I’m not going to describe myself as much of an authority on retail as I’ve only been in the industry for about 5 years now. However, over those 5 years I have learnt quite a few things. One of those things is about how you present your store.
We live in a world nearly entirely based on visuals. We buy products not only based on what we’ve heard about them, but what their advertisements look like, what they packaging looks like. Everyone always says, “don’t judge a book by its cover”, and sometimes I will admit they’re right, but majority of the time, I do the exact opposite. My favourite book of all time, Susan Elizabeth Phillip’s Match Me If You Can, was picked out of a second-hand book sale by my best friend in grade 10 because she liked the cover as it reminded her of me. Just like her book choice, majority of my choices in everyday life is more often than not influenced by the visual aspects. From soft-drink in the supermarket to make-up products in the chemist; how something looks has a stronger influence on us than we realise.
Not that there’s anything wrong with that. I personally don’t see what wrong with choosing the [whatever] because they’re put more time and effort into marketing their [whatever]. Unless of course we’re talking about something morally wrong that is marketed in a visually appealing way – just one of the many tests The Gruen Transfer puts advertising companies through on their show.
So if the visuals are so important, why is it so common to walk into a retail store and find yourself looking at an utter pigsty? There’s nothing attractive about shopping in stores like that. Am I the only one who feels that if a store (usually labelled ‘[whoevers] fashion outlet’) is out-of-control messy, then there’s bound to be something wrong with the clothes?
Besides, they don’t call it retail THERAPY for nothing. It’s not meant to be strenuous! Who honestly wants to spend their Saturday or Sunday afternoon wading through a massive pile of tops to find something that may or may not look cute on? Because after all that effort of searching for something, you’ve still got to try it on and debate whether you want to pay that much for it. By this time, the whole process has taken up a fair chuck of time and energy and everyone needs a coffee – cue Gloria Jeans in shopping centres making a fortune (aside from the decent beverages).
I don’t believe one should have their hand held, so to speak, by the sales assistant when in a store, but I do believe they should make sure it’s an enjoyable experience. This starts with a clean, organised store.
No cluttered racks – that just makes it hard to pull clothes out to look at and means as the sales assistant, you have to spend more time trying to keep that bastard neat. At the same time, make sure they’re not bare. There’s nothing worse than your customers thinking you have a limited selection that clothes. You don’t want a lack of clothes to lead to customers thinking you’re not making enough money to buy more/are too lazy to buy more/are going out or business/have just started up. Actually scratch that, there’s one thing worse: customers thinking you have a very broad range of clothes and not wanting to dig through the MESS. You can see what I mean from the two, very different, photographs.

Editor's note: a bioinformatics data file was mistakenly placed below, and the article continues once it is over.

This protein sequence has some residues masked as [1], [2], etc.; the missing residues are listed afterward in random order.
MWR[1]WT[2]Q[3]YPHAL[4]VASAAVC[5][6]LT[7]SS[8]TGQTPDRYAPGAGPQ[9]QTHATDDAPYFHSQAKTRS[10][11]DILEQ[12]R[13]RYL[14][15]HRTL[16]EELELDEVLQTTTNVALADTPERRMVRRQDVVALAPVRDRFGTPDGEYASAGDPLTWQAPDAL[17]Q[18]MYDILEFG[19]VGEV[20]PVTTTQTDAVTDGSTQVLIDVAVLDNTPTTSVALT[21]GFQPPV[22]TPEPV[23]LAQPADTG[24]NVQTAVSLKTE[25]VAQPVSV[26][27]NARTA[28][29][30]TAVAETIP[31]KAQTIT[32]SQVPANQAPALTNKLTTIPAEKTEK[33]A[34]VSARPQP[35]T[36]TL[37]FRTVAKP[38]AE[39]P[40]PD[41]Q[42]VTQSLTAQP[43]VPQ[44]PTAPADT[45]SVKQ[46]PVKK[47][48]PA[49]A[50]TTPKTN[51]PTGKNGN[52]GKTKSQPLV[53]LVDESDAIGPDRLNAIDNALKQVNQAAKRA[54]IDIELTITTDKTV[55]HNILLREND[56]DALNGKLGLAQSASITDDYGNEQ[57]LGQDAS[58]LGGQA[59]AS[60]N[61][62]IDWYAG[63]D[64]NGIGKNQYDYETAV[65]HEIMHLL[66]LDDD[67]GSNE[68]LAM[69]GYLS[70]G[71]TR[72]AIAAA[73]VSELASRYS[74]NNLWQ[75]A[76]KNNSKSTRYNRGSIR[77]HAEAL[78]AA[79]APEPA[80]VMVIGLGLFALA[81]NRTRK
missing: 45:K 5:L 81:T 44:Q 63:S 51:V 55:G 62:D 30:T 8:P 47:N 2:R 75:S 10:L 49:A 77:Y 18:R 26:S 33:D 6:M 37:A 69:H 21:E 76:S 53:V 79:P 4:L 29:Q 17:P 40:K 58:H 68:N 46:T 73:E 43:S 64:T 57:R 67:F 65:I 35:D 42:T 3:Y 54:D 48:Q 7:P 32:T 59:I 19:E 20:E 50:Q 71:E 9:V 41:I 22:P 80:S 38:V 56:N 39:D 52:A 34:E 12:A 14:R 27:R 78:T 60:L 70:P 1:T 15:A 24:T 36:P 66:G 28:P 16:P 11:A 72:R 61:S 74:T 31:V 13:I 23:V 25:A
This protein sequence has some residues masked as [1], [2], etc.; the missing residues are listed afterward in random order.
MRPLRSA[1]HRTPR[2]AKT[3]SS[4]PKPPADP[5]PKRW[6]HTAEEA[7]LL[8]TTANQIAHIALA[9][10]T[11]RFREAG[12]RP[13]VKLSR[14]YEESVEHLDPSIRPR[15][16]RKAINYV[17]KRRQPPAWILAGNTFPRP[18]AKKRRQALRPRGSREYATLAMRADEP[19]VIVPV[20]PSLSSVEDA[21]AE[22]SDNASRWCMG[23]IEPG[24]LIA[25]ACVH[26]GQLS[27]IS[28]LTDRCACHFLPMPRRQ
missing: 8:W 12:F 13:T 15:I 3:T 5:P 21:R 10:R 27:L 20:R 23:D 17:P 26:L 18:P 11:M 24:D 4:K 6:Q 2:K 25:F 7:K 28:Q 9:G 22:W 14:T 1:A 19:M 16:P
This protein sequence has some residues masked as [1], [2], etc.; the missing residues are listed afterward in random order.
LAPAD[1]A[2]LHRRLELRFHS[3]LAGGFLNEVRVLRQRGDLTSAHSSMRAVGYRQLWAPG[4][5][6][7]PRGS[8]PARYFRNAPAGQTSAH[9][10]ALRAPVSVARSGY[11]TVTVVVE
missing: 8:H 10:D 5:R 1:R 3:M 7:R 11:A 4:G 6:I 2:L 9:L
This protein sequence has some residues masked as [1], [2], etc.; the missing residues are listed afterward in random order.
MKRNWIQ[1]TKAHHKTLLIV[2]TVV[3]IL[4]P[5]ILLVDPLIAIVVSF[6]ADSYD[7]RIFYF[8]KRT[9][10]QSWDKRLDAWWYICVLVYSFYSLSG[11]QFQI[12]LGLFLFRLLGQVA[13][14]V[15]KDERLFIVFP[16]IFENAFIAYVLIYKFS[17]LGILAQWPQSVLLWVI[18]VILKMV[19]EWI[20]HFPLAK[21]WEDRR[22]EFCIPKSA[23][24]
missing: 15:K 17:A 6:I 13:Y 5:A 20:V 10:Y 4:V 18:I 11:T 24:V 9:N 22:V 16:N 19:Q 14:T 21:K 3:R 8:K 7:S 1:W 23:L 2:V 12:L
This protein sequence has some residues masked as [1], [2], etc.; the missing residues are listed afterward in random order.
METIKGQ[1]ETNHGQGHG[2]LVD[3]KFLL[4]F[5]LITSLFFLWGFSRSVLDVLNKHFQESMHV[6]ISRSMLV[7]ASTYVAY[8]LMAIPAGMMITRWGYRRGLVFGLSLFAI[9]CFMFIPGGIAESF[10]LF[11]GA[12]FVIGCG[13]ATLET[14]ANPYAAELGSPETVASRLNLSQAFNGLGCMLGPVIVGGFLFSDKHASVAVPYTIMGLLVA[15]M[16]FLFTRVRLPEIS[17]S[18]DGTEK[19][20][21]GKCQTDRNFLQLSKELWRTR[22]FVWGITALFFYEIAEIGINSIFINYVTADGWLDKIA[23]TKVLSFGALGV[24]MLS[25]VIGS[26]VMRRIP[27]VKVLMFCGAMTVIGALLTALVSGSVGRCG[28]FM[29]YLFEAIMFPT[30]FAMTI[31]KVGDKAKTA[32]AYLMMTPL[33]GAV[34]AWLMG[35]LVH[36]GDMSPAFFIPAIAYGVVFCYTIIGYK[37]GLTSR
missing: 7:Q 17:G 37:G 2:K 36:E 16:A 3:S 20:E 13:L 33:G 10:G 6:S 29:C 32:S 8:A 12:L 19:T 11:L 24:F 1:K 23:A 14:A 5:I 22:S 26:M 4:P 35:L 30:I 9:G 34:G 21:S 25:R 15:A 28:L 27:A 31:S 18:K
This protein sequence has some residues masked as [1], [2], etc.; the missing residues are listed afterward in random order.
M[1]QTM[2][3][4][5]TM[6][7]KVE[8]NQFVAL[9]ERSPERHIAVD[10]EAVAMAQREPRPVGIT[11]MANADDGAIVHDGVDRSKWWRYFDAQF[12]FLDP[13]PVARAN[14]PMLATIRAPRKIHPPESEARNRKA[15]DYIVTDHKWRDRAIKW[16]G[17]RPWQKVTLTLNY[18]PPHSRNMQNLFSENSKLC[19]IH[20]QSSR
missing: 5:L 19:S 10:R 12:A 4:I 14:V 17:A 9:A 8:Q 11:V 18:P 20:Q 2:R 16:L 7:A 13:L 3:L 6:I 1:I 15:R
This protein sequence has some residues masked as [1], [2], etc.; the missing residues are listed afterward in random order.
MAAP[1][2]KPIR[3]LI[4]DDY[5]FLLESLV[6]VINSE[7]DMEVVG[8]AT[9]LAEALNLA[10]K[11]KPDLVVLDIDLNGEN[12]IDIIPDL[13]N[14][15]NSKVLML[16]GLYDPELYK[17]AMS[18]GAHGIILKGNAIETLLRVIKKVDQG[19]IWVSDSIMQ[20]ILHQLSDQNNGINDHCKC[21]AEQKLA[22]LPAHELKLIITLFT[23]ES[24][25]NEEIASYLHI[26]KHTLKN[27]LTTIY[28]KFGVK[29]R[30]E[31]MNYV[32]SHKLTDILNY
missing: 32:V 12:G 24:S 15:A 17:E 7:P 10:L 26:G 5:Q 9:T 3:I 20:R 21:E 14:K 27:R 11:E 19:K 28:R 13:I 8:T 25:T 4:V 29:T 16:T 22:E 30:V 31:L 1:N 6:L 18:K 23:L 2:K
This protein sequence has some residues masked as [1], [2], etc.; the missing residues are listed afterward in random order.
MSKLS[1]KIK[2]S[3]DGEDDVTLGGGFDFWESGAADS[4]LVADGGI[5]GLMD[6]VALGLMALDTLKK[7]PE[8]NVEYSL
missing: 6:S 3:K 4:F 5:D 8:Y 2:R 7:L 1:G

Spread your colours out. Yes, it’s convenient if you want a specific colour to go to that coloured section, but it also means it’s harder to distinguish which clothes are which. They will sell much better if you position other neutral colours around them as they will stand out and be picked up by customers.
If you have a massive influx of new clothes, then you’ve got an excuse to make your sale section a little more crowded. If you still can’t fit everything in the store a great idea is to put the two most popular sizes out only. This might mean either a Small and Medium OR a Medium and Large on the shop floor, with extras and other sizes out the back. However, you must make sure your staff tell customers this as they may not realise and think you’re simply out of the size.
In the end, you’ve just got to play around with it. But remember that visual merchandising is extremely important as everyone judges majority of things based on how it appeals to them visually. A good-looking shop floor can give of a personality, a style, an emotion. It can even make the store look more expensive, not necessarily the clothes (although it might), but a good-looking store will show that those who run it put a lot of time and money into keeping it looking great. If staff spend that much time making the store look good, imagine how great they’ll be helping you out with your outfits! So don’t forget to keep those racks tidy guys!